I smile when I read it, I know it happens around here a lot.

I often hear, in classes that they couldn’t meditate because the kids were screaming, tv was on and there just too much distraction going on. No time, no space, and kids are awake. It is possible to commit to being aware of what is going on in this moment, without it being in silence. I believe that for us parents, that is a big part of the practice - in our everyday lives. Being present with chaos. As Diana goes on; "She bonked me with a book, and I just sat there and took it all in— spacious, open, wild-child mind..."

In my home we have a buddha statue. It is in my meditation corner with my cusion. Well... the cusion gets moved around all the time, when it’s in my daughter's way. I find it sort of symbolic, to remind me to take presence with me troughout my day. I walked into the living room the other day, to find the buddha over in my daughters play-corner with lip balm on, and hair bands around its head. He still had a big smile on its face, so I took that as a thumbs up... And she loved it. She was in peace and having the time of her live. True awareness and meditation. And I just sat there, and watched her observed her playing, with awareness of what was going on inside me, taking it all in. I love my meditation corner, but it goes where she goes and so does my everyday practice.

What do you do? I would love to hear your experiences.

12 exercises for Mindful Parenting.

I have read Jon and Myla Kabat-Zinn’s book “Everyday blessings”. It’s about mindful parenting and the different stages of parenthood. At the end of the book, there are 12 exercises for Mindful Parenting. I want to share them with you. They remind me of what is really important, when the everyday stress disrupts the peace. They are great to put on the fridge or just read them once in a while. Just as a reminder to stay present with our children. Especially since we often are way too busy because we love them so much, and want to give them the best life possible. We have that chance with our presence. Maybe this can inspire. 1. Try to imagine the world from your child’s point of view, purposefully letting go of your own. Do this every day for at least a few moments to remind you of who this child is and what he or she faces in the world.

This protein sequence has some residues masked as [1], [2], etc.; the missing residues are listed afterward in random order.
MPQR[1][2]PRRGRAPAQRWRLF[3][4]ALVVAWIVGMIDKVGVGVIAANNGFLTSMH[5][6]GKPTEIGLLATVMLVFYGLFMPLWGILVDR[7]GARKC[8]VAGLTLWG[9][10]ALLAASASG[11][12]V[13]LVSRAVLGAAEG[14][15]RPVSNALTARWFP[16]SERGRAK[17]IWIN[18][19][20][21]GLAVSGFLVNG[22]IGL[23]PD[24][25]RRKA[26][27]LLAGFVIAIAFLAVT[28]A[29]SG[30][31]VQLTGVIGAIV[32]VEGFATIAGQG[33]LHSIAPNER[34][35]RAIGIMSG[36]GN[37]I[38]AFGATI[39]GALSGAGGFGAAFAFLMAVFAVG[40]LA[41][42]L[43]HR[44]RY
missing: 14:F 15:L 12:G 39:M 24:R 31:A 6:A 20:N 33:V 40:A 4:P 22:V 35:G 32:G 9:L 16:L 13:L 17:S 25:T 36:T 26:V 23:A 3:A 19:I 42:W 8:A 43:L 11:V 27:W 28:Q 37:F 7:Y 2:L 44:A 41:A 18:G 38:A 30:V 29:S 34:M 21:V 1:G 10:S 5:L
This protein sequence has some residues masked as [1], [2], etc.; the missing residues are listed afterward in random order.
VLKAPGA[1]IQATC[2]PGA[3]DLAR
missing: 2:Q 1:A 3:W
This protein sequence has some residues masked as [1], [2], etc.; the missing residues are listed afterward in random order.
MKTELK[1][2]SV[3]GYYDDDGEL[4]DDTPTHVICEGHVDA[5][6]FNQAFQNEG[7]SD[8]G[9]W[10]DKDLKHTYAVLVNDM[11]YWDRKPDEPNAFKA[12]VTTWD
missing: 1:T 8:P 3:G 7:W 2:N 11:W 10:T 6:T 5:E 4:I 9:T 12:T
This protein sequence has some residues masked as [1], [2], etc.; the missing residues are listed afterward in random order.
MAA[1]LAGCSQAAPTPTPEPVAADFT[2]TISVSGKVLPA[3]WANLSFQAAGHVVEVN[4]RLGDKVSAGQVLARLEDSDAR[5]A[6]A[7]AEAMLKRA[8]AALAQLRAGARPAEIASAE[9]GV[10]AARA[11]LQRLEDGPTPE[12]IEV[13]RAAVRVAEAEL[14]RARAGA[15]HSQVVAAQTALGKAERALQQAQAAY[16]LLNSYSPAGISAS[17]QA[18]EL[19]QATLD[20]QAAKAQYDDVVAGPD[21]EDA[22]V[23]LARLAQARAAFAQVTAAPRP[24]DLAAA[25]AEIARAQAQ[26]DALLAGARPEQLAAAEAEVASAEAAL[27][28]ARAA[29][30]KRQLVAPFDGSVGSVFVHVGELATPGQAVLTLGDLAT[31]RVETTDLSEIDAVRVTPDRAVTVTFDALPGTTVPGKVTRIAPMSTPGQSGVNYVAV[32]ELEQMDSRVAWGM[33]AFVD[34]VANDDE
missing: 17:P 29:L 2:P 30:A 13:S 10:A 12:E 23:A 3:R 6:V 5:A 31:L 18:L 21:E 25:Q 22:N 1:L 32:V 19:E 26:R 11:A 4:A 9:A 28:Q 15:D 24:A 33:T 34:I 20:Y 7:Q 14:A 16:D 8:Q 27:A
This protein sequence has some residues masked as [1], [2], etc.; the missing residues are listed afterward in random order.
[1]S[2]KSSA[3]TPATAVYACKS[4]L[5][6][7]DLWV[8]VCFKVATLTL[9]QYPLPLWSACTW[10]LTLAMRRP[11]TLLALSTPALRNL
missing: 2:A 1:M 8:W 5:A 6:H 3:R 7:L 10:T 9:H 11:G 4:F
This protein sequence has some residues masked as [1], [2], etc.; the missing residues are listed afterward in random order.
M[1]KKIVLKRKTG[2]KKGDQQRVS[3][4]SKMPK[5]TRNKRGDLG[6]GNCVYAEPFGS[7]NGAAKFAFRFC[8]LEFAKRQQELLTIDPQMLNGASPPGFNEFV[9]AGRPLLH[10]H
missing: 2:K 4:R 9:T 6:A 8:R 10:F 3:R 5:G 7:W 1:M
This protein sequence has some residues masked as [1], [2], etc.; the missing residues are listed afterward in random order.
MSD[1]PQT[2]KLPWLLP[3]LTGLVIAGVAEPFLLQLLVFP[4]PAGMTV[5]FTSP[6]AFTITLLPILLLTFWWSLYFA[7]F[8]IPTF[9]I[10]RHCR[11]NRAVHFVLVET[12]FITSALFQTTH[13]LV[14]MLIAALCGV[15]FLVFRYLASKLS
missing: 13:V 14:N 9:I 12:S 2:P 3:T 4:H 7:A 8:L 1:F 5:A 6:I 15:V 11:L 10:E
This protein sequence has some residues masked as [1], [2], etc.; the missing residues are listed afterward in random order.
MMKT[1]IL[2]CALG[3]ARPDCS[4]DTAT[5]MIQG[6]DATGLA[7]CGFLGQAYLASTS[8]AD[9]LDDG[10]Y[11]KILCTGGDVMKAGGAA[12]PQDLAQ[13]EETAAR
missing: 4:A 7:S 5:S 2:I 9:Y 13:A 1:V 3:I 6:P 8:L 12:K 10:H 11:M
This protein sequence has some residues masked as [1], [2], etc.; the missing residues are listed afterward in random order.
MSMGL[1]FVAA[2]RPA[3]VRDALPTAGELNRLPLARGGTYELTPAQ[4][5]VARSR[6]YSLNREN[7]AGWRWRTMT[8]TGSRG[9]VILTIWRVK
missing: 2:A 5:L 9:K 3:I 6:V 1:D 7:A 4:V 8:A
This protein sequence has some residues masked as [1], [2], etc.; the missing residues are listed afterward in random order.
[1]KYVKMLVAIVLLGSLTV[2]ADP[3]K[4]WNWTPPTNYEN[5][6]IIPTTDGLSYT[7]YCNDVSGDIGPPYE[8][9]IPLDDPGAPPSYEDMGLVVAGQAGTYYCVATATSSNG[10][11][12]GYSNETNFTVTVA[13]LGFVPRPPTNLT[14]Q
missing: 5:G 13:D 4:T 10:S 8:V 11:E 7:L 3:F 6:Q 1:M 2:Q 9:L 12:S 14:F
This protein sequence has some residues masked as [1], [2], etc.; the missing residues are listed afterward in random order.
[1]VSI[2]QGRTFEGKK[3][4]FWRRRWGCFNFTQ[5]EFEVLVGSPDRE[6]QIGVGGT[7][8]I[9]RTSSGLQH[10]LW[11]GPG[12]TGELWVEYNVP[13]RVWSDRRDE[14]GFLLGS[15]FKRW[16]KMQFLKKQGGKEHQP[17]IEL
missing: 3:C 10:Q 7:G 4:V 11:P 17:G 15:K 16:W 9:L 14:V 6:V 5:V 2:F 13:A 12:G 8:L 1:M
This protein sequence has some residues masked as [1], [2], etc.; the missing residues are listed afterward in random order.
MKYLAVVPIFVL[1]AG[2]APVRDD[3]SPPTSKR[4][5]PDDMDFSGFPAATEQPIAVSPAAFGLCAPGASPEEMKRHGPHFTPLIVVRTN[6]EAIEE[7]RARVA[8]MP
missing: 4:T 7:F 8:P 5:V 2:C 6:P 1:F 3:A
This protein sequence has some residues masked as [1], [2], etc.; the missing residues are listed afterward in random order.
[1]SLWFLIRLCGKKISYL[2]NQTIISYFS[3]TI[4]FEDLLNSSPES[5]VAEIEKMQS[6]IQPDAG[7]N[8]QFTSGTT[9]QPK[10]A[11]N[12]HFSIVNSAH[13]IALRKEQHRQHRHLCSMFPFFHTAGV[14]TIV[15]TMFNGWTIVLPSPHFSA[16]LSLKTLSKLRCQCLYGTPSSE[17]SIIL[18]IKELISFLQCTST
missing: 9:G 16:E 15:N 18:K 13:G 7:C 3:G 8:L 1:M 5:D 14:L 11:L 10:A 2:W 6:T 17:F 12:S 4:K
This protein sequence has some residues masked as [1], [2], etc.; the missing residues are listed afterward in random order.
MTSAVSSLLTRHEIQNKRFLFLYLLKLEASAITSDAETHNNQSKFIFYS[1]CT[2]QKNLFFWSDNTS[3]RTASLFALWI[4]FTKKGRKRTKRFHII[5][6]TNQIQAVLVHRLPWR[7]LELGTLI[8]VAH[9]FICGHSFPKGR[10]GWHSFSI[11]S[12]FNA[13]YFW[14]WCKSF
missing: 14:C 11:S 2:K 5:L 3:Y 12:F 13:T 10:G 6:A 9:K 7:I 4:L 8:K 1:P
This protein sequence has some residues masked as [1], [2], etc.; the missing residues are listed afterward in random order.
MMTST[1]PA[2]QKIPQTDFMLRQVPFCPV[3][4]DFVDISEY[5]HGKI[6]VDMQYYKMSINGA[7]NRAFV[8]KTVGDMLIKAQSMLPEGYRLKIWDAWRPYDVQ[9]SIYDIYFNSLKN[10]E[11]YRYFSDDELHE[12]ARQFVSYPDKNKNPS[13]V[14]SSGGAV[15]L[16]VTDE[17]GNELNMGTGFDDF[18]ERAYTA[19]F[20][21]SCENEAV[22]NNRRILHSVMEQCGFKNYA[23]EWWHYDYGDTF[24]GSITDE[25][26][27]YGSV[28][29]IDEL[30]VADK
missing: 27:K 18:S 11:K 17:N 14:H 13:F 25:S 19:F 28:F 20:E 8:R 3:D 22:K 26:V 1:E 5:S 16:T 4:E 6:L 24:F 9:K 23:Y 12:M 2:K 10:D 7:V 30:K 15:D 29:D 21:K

2. Imagine how you appear and sound from your child’s point of view; imagine having you as a parent today, in this moment. How might this modify how you carry yourself in your body and in space, how you speak, what you say? How do you want to relate to your child in this moment?

3. Practice seeing your children as perfect just the way they are. Work at accepting them as they are when it is hardest for you to do so.

4. Be mindful of your expectations of your children, and consider whether they are truly in your children’s best interests. Also, be aware of how you communicate those expectations and how they affect your children.

5. Practice altruism, putting the needs of your children above your own whenever possible. Then see if there isn’t some common ground where your needs can also be met. You may be surprised at how much overlap is possible, especially if you are patient and strive for balance.

6. When you feel lost, or at a loss, remember to stand still. Meditate on the whole by bringing your full attention to the situation, to your child, to yourself, to the family. In doing so, you may go beyond thinking and perceive intuitively, with the whole of your being, what really needs to be done.

7. Try embodying silent presence. Listen carefully.

8. Learn to live with tension without losing your own balance. Practice moving into any moment, however difficult, without trying to change anything and without having to have a particular outcome occur. See what is “workable” if you are willing to trust your intuition and best instincts.

9. Apologize to your child when you have betrayed a trust in even a little way. Apologies are healing, and they demonstrate that you see a situation more clearly, or more from your child’s point of view. But “I’m sorry” loses its meaning if we are always saying it, or if we make regret a habit.

10. Every child is special, and every child has special needs. Each sees in an entirely unique way. Hold an image of each child in your heart. Drink in their being, wishing them well.

11. There are very important times when we need to practice being clear and strong and unequivocal with our children. Let this come as much as possible out of awareness and generosity and discernment, rather than out of fear, self-righteousness, or the desire to control. Mindful parenting does not mean being overindulgent, neglectful, or weak; nor does it mean being rigid and controlling.

12. The greatest gift you can give your child is your self. This means that part of your work as a parent is to keep growing in self-knowledge and in awareness. We have to be grounded in the present moment to share what is deepest and best in ourselves.

Jon and Myla Kabat-Zinn